However, I believe how we are approaching the problem is misdirected. Crashes occur because of driver error, not problems with the roadway. To fix this, there need to be stiffer fines and penalties. Not by "making the roadway safer" so people can continue to keep the same bad habits of driving.
Distracted driving is a huge problem. But the culture towards it needs to change. There was a similar problem 40 years ago...alcohol. It took 10-15 years for the views of people to change towards drinking and driving. They began the ad campaigns, stiffer fines and penalties for DUI's, etc. When people are polled about what the penalty should be for a drunk driver who struck a vehicle, people answer with put them in jail. When those same people are polled for what the penalty should be for a distracted driver who did the same, they almost always say a fine. The thought process is still "it was an honest mistake/accident". We need to start looking at distracted driving the same as drinking and driving. In fact, worse. It has been proven that texting and driving is far worse than drinking and driving.
Until the culture changes, this will remain a problem. Laws need to reflect the seriousness of these "mistakes". We've started to move in the right direction, but it will take time to change our thought processes.
stadlerm · June 16, 2017 at 3:23 pm
I personally do not believe reducing the speed is the answer. I understand that the investigation is ongoing, but it appears from this article that the pickup driver failed to pay attention and stop prior to striking the other vehicles. Reducing the speed on the highway won't stop accidents if people aren't paying attention.
Silii · June 16, 2017 at 6:48 am
1Baldeagle: good suggestions. It is relatively easy for VDOT to change signaling sequences and timings. And, whomever has the authority, they need to get moving NOW on speed limit changes. I'd drop it to 35 approaching intersections like Freemans's Ford, etc., along 29. (Of course, that's no guarantee that people will follow those limits, especially if they're distracted. What was the Gordonsville driver's excuse for why he killed 2 people and caused permanent injury and suffering to others?) We are all suffering from distracted drivers. How many times have we nearly been side-swiped with nowhere to go to prevent it? At least once a day I have to give a quick honk to the driver in front of me to get going when the light turns green. Even then, I often see people continuing to look up then look down in rapid succession at their device. I find myself watching my rear view mirror at oncoming vehicles when I'm stopped at red lights and pump my brake pedal in order to "flash" my brake lights. It's very scary on the road now. I wish we had better solutions.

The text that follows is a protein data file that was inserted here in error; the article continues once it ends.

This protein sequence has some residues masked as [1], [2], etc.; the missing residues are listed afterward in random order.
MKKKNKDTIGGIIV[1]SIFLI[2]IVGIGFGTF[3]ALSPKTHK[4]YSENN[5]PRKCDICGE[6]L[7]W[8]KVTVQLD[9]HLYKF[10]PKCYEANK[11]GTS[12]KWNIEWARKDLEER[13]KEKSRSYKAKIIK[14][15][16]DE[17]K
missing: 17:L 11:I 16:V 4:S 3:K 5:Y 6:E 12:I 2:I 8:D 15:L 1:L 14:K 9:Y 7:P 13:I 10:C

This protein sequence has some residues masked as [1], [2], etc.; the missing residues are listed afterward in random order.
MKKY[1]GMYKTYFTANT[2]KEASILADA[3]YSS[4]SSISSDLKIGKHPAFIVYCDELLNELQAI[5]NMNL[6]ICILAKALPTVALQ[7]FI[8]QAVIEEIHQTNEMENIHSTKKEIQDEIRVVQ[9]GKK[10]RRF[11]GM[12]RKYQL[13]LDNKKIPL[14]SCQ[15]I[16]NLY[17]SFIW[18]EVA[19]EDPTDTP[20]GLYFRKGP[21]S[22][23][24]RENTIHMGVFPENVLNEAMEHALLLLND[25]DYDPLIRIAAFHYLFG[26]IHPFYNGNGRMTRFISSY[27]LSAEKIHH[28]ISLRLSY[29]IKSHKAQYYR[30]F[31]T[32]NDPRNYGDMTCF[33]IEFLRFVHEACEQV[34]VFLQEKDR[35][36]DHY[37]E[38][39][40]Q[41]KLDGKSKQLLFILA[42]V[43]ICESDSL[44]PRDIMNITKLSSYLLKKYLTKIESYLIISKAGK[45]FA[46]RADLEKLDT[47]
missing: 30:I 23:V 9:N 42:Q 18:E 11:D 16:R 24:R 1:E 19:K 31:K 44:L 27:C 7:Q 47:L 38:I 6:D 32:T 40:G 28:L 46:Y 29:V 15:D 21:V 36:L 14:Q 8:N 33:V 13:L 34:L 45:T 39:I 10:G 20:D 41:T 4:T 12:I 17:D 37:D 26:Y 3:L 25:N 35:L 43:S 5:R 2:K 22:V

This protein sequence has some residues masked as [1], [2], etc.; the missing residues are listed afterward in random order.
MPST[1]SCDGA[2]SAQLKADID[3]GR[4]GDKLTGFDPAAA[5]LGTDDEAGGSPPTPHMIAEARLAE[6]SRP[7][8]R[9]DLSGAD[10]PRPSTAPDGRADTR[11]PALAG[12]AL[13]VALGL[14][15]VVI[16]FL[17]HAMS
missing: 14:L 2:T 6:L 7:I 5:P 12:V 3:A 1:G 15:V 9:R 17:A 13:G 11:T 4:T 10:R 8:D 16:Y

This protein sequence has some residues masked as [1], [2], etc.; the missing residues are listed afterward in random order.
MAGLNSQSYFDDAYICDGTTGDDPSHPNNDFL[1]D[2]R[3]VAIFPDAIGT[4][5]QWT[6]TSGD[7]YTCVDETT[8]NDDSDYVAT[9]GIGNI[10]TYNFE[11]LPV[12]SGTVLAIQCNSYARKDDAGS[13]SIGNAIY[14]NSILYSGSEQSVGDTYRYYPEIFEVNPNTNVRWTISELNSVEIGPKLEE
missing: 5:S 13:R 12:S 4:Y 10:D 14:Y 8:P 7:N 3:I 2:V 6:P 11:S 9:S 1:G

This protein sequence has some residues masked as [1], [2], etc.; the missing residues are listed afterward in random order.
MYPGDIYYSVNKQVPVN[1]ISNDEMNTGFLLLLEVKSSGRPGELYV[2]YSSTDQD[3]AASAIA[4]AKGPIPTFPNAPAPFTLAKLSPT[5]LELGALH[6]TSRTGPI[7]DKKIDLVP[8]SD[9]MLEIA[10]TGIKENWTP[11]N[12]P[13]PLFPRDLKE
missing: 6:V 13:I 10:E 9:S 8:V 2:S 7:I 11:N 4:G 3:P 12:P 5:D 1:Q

1baldeagle · June 15, 2017 at 8:29 pm
It is disappointing and sad to see more lives lost at an intersection that is on a straight section of highway with good visibility because many of today’s drivers are making bad decisions. Traffic is terrible. Drivers are speeding, being aggressive, and being distracted by cell phones and car dash boards that have a large assortment of dials, gages, buttons and levers.
However it is more disappointing that VDOT isn’t stepping up to the plate with some good solutions. After the earlier life was lost a few months ago VDOT said back in March that they were going to study the problem. After three months of study we have a cross over for law enforcement and we are getting rumble strips next week. WOW, what progress. I believe that VDOT needs to design roads that reduce the number of decisions that a driver can make.
Here are a few things that I have seen in other states in similar situations. Things that can be done quickly like tomorrow or at least within a week.
Reduce the speed limit to 45 MPH for ½ mile each side of the intersection.
Eliminate the “right turn on red” ability from Freemans Ford Road. Reason: There are no acceleration lanes on Route 15/29.
Change the sequence of the traffic signal. When the light changes to red on Route 15/29 the left turn lanes should move first followed by the green lights for Freemans Ford Road. Reason: Traffic turning left has a much better line of sight of approaching traffic on 15/29.
Eliminate the “left turn on flashing yellow” ability. Reason: Take the “I think I can make it” decision away from the driver. Also, the driver on 15/29 coming in the opposite direction has a green light and doesn’t expect someone cutting in front of him.
Why delay? And VDOT please no traffic circles.
Enter your email address above to begin receiving
news updates from FauquierNow.com via email.
Tuesday, December 12
Warrenton United Methodist Church offers to fund town performance space
Tuesday, December 12
Donna Guzman will start Dec. 27 at Marshall, and Josh Miller takes over Jan. 1 at Auburn
More Fauquier news
Tuesday, December 12
Comprehensive plan amendment would lay the groundwork for up to 372 additional dwellings on former Army base